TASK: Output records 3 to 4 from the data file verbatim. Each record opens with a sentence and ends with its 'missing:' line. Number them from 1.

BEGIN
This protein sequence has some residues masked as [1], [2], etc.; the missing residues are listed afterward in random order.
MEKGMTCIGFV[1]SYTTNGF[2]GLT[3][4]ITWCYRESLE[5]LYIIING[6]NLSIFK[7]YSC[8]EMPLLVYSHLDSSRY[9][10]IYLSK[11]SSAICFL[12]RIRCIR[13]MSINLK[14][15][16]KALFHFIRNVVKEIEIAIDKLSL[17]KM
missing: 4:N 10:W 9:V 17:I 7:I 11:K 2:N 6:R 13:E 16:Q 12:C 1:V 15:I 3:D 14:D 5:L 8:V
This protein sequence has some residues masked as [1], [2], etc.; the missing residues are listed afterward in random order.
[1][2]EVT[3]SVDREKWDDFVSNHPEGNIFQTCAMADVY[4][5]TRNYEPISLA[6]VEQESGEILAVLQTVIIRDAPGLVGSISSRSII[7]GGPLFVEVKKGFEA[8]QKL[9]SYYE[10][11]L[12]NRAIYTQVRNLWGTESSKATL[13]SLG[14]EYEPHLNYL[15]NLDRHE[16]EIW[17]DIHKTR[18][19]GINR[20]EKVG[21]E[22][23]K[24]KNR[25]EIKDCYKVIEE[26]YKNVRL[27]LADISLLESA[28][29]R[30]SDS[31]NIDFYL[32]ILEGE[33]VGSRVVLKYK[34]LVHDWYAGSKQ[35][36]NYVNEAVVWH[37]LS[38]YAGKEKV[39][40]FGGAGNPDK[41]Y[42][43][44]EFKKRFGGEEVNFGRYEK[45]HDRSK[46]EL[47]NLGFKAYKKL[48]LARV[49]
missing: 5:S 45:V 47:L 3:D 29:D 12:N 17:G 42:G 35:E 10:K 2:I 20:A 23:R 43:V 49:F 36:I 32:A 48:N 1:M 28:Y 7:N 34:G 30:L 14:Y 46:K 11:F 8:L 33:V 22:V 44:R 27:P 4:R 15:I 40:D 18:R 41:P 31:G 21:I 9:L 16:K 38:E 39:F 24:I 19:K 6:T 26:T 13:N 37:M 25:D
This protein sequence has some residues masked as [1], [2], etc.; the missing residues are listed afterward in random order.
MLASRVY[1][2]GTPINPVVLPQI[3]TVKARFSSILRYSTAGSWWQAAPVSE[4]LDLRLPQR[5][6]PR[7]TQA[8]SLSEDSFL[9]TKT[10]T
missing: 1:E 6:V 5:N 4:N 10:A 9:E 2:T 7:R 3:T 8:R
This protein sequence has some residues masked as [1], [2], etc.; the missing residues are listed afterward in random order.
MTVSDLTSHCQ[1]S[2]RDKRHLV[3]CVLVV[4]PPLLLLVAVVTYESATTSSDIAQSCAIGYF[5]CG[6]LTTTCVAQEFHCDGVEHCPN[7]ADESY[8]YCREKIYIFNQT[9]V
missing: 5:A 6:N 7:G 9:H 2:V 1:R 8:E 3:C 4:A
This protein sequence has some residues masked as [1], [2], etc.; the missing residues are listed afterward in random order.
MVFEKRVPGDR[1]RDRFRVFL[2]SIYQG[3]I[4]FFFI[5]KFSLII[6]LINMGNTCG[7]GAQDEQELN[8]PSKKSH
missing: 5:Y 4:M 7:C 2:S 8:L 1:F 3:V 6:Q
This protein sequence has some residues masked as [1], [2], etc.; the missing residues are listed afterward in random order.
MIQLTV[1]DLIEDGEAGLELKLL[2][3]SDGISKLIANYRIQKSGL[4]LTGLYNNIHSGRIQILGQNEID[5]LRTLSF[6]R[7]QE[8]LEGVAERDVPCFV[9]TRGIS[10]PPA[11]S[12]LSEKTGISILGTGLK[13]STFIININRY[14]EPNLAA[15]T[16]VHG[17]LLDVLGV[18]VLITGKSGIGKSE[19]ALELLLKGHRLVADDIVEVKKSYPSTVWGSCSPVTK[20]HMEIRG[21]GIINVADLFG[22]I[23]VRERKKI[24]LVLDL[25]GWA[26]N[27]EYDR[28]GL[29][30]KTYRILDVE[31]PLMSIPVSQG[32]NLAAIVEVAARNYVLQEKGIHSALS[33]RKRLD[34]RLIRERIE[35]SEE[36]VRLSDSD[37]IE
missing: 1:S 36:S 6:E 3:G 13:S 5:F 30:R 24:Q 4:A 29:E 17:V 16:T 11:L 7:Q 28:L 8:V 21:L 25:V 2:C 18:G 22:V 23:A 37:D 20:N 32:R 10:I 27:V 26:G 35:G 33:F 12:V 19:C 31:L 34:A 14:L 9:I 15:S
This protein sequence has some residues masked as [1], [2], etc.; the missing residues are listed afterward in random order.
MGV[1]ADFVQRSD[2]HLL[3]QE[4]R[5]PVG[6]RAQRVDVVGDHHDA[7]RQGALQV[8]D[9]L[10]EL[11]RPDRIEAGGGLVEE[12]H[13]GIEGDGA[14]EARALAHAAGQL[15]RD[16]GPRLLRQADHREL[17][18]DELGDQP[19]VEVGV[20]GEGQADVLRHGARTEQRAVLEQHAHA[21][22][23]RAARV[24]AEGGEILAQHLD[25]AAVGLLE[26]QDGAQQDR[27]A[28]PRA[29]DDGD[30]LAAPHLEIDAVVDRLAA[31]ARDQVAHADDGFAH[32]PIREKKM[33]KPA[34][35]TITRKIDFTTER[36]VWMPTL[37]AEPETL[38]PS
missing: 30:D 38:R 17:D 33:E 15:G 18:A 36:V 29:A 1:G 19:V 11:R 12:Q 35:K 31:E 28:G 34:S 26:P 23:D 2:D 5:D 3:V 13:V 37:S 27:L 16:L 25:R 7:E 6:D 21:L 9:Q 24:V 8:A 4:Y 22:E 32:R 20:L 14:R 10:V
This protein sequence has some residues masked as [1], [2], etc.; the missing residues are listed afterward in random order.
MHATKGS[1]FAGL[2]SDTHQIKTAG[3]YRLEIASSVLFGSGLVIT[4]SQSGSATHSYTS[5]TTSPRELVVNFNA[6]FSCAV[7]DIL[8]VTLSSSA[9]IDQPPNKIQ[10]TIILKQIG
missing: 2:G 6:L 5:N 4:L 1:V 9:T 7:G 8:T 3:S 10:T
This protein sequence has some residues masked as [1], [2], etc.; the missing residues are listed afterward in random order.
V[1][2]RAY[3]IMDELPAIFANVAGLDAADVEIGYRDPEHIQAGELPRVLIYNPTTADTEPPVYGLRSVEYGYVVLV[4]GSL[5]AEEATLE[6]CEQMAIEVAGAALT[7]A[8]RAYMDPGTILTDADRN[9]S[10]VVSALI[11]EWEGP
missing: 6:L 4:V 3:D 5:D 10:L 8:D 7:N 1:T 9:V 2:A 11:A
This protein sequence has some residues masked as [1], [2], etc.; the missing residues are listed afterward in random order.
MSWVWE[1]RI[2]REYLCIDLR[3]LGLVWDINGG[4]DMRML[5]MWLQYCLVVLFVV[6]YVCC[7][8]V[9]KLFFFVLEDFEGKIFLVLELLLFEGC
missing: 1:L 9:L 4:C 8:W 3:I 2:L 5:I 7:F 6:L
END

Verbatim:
This protein sequence has some residues masked as [1], [2], etc.; the missing residues are listed afterward in random order.
MLASRVY[1][2]GTPINPVVLPQI[3]TVKARFSSILRYSTAGSWWQAAPVSE[4]LDLRLPQR[5][6]PR[7]TQA[8]SLSEDSFL[9]TKT[10]T
missing: 1:E 6:V 5:N 4:N 10:A 9:E 2:T 7:R 3:T 8:R
This protein sequence has some residues masked as [1], [2], etc.; the missing residues are listed afterward in random order.
MTVSDLTSHCQ[1]S[2]RDKRHLV[3]CVLVV[4]PPLLLLVAVVTYESATTSSDIAQSCAIGYF[5]CG[6]LTTTCVAQEFHCDGVEHCPN[7]ADESY[8]YCREKIYIFNQT[9]V
missing: 5:A 6:N 7:G 9:H 2:V 1:R 8:E 3:C 4:A